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Why does President Obama Now Support Gay Marriage?
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Politics or Principle?
It is hard to be the president. First of all, you have to make important decisions regarding a host of complex issues that you must somehow juggle simultaneously. But even worse than that, virtually everything that you do or say is under constant scrutiny, with a certain percentage of the population attacking you no matter what. And god help you if you ever misspeak or change your mind on some issue. For If you ever express an opinion that contradicts something you may have said 1, 5, 10, or 30 years earlier, you are likely to be characterized as a flip-flopper who either has no consistent ideas or who changes positions in response to the latest opinion polls. I am thankful that I am not judged by or expected to maintain ideas that I may have expressed 20 years ago. In my view, the capacity to change one’s mind is a sign of intellectual sophistication, not of dishonesty or weakness.
So President Obama opened himself up to various forms of criticism when he stated a few days ago that he now supports gay marriage. Some might criticize him for holding a position that is so foolish, untraditional, or immoral. But people who hold various positions on the gay marriage issue can also criticize him for making a decision that may be more about politics than principle. Why did he announce this change in position right now, a position that he openly rejected before the 2008 election? Does he think that this will help him more than it hurts him politically in the months leading up to the 2012 election? In the past few days, I have heard more people talking about the political ramifications of his announcement, both positive and negative, than about the issue of gay marriage itself. Some think that it could hurt him potentially with African-Americans, Latinos, or more socially conservative independents. Others (including myself) argue that social conservatives who view gay marriage as an important issue are unlikely to vote for President Obama anyway, and this new position may galvanize the liberal base more than it motivates the anti-Obama people who had plenty of grievances and drive before the announcement. People find it easier to be motivated, after all, when their party is out of power. (And the fact that Obama is now a socialist, foreign-born Muslim who wants people to turn gay is not much worse than just being a socialist, foreign-born Muslim.)
But is it possible that this announcement is not simply an attempt to score some political points? Maybe the President was being honest when he said that he had “evolved” on this issue, and he has come to see the denial of marriage rights to homosexuals as the denial of a basic human right. Given the uncertainty regarding the political effects of his announcement, this may actually be a rare expression of courage and integrity from the mouth of an American politician. Stranger things, after all, have been known to happen. But in our cynical society that has had so many negative experiences with conniving, inconsistent, spin-doctoring politicians, the skepticism is understandable.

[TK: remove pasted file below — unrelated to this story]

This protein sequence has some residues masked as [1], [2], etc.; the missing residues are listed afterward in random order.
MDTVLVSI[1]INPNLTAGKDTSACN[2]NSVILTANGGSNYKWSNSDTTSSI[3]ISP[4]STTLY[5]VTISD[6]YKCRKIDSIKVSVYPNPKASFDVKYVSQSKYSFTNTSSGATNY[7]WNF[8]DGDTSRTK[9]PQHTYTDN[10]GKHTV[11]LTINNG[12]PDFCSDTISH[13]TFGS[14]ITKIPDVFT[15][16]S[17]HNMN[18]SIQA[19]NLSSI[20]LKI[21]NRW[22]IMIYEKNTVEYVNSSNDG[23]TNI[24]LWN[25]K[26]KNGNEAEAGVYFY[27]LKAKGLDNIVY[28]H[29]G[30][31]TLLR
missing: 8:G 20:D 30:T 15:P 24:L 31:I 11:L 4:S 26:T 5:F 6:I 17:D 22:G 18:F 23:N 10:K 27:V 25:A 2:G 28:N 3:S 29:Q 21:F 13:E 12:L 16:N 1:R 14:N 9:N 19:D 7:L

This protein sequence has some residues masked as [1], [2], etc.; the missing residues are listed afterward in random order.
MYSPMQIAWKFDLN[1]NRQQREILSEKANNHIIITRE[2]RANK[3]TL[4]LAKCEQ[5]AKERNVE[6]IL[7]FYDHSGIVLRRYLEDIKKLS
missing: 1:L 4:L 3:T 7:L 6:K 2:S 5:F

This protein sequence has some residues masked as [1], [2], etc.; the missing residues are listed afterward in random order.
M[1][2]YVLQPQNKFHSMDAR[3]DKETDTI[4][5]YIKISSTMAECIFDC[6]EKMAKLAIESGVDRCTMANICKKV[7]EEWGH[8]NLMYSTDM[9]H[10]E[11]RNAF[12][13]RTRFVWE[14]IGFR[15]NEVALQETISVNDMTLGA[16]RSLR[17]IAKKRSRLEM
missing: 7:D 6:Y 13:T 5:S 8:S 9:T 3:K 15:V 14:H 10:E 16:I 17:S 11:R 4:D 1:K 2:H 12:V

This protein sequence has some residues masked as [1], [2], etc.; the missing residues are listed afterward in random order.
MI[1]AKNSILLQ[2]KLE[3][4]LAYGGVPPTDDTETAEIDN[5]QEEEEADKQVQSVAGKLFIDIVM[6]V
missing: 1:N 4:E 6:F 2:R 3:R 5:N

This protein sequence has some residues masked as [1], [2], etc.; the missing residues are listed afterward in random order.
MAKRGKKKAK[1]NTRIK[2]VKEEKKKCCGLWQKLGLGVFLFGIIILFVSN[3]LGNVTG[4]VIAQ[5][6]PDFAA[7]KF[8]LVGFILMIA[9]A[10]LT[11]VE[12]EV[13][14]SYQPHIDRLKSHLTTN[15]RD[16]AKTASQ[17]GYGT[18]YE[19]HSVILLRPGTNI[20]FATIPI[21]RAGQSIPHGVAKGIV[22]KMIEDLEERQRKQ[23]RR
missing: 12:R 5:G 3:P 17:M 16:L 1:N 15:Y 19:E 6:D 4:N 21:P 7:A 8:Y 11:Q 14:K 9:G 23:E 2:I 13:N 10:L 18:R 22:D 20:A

In the end, only the President and those close to him know his real motivations for this announcement. We are not in a position to determine if this was a cold political calculation or an attempt to fight for what is right. And unfortunately for supporters of gay marriage, the President is powerless on his own to alter American marriage laws. Only an act of Congress, which would inevitably be followed by lawsuits and court cases, could bring about some change on the national level. Symbolically, however, the President’s statement still matters. And since Presidents are ultimately judged by their words, actions, and achievements, their motives, which can be very difficult to determine anyway, are essentially irrelevant. If President Obama’s words manage to push this country a little more toward a day when same-sex couples have their relationships recognized in the same manner as heterosexuals, then history will judge him accordingly. And like all groundbreaking movements and legislation that initiated social changes in the past, the particular circumstances that brought about the changes and the motives of all the actors involved will be generally forgotten. The only important question is whether or not you believe that these were changes for the better.